À Jakarta on mange de la cervelle tous les matins.
Mikael Johani wasn’t born in Rochester, New York, in 1927 and was never educated at Harvard or Columbia universities. He has not written nineteen previous books of poetry. Never has been and never will be Charles P. Stevenson, Jr., Professor of Language and Literature at Bard College, he does not live in New York City or Hudson, New York. His poetry is not a rigorous search for “the unknown”—but still based on a “reasoned disordering of all the senses” by means of alcohol and, sometimes, when money allows, hard drugs. He did not come to Europe in 1908 and never really settled in London, where he didn’t have the slightest chance to become a marginal figure in the literary and artistic world, let alone be a haranguer of Eliot and Joyce (among others). During The War of the Thousand Days he did not make a series of propagandist broadcasts over Radio Bogota, for which he was subsequently committed to a hospital for the insane, anyway. Sans trial. At the age of thirty-nine, Mikael is done with poetry. He is embarking on a new life, signing up as a mercenary in what is formerly known as the Dutch East Indies. In 1880, he is going to set up as a trader in what is now not Ethiopia. He will spend the remainder of his life as a dealer in dubious-origin coffee, selvedge denim, tongsis and artisanal coffins. He is going to die in 1869 at that most coveted of dying-young age, twenty-seven.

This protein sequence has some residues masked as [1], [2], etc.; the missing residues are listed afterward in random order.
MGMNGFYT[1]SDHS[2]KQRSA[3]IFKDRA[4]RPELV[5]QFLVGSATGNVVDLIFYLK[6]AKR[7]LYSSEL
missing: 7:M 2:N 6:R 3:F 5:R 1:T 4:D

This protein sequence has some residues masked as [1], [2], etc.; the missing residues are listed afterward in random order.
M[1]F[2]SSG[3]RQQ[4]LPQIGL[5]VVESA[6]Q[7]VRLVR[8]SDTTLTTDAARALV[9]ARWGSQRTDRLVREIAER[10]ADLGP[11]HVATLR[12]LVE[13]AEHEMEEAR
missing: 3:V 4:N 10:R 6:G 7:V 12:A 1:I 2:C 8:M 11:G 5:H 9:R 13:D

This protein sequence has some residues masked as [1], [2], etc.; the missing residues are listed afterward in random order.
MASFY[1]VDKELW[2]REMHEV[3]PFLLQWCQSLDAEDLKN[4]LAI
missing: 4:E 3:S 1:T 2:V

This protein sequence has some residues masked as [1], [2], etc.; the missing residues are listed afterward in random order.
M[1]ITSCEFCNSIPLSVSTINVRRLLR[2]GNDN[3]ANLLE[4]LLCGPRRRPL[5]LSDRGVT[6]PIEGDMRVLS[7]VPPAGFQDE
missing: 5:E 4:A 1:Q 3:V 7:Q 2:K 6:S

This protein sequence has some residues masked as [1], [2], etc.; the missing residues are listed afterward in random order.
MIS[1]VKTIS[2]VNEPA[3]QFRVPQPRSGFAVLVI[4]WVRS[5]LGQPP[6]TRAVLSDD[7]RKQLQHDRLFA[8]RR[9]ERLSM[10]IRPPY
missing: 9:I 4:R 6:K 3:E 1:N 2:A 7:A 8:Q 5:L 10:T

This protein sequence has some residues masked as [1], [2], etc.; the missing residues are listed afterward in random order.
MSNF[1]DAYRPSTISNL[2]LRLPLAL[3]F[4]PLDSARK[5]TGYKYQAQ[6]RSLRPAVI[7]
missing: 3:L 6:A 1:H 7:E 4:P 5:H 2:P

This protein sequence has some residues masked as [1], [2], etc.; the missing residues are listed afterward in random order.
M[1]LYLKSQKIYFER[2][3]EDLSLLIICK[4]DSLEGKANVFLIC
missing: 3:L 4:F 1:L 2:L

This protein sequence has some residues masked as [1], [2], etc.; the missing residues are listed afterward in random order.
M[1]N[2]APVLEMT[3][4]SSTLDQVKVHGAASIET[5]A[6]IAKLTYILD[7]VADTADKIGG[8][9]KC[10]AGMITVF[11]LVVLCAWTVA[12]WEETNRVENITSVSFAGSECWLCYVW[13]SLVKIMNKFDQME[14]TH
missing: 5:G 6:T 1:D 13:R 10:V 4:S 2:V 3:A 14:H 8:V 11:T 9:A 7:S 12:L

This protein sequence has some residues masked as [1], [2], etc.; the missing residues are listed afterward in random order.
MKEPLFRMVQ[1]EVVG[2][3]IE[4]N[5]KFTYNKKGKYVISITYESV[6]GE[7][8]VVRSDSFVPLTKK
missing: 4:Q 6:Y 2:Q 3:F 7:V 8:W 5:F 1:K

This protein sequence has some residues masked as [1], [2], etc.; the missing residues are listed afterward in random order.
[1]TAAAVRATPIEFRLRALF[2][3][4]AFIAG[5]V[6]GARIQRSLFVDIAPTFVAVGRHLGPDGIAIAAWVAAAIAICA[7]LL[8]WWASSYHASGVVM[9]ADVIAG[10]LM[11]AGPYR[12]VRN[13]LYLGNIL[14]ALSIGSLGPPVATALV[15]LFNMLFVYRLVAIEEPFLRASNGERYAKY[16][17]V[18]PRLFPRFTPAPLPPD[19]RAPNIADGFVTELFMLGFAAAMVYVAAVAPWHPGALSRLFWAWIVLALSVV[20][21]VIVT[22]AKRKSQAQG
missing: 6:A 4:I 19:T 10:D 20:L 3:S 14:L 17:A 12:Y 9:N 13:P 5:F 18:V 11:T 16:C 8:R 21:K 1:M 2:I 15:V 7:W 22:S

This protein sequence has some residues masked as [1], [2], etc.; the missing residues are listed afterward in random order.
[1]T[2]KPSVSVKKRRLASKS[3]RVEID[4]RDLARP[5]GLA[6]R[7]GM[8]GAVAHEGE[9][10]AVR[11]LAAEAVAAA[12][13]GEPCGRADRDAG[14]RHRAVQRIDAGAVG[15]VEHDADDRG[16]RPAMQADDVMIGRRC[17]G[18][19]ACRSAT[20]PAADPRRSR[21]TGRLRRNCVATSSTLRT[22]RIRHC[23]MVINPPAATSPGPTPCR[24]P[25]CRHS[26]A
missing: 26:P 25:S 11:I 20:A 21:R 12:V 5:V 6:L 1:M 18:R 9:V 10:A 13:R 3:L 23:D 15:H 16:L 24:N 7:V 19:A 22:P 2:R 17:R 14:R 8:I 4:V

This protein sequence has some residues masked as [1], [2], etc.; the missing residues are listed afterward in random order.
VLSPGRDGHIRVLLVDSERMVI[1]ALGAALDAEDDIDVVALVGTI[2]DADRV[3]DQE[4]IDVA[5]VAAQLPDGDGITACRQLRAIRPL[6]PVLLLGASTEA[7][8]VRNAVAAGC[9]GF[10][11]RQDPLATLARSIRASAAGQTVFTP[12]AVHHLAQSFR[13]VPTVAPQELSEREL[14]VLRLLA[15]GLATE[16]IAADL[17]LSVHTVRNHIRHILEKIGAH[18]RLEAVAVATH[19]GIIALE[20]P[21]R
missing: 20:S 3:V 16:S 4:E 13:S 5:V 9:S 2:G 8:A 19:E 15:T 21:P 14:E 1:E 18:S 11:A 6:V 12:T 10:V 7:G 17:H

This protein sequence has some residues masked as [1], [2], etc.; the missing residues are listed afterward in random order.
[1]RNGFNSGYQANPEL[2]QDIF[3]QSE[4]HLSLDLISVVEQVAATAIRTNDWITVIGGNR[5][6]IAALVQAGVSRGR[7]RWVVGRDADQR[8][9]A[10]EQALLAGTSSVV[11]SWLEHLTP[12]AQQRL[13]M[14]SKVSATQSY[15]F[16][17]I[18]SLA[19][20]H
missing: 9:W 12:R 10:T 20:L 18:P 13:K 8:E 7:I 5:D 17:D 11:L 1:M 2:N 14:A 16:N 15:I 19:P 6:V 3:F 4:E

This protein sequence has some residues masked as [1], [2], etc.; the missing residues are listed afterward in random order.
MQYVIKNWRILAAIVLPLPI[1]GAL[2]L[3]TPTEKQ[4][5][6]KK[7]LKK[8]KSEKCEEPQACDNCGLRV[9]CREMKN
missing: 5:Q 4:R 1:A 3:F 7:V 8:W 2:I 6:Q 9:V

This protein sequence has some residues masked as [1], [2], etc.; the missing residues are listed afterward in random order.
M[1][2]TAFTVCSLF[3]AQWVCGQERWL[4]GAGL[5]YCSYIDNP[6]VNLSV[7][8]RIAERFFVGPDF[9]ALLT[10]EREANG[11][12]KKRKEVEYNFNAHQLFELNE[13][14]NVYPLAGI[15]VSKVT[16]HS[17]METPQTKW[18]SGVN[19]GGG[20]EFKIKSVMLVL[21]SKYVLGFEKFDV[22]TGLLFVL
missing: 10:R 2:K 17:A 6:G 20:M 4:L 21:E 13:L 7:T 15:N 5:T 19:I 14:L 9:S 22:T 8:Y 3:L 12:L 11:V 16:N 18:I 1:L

Click here for his poetry in English.
Click here for his poetry in Indonesian.
Click here for his translations.
Click here for his essays.
Navigate around the site for everything else.